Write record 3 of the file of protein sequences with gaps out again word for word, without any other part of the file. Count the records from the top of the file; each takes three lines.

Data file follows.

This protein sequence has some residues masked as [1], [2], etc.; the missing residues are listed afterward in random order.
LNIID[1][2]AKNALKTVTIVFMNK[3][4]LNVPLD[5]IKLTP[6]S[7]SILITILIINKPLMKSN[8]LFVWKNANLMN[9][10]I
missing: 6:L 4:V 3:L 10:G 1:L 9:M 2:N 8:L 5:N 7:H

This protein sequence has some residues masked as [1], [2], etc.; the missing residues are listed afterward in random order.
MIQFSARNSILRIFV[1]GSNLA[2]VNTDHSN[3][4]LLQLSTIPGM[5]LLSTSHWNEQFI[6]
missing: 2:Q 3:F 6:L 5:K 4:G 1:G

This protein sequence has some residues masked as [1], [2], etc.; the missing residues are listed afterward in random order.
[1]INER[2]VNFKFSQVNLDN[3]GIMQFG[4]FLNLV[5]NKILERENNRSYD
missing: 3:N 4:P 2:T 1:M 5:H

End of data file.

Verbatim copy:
This protein sequence has some residues masked as [1], [2], etc.; the missing residues are listed afterward in random order.
[1]INER[2]VNFKFSQVNLDN[3]GIMQFG[4]FLNLV[5]NKILERENNRSYD
missing: 3:N 4:P 2:T 1:M 5:H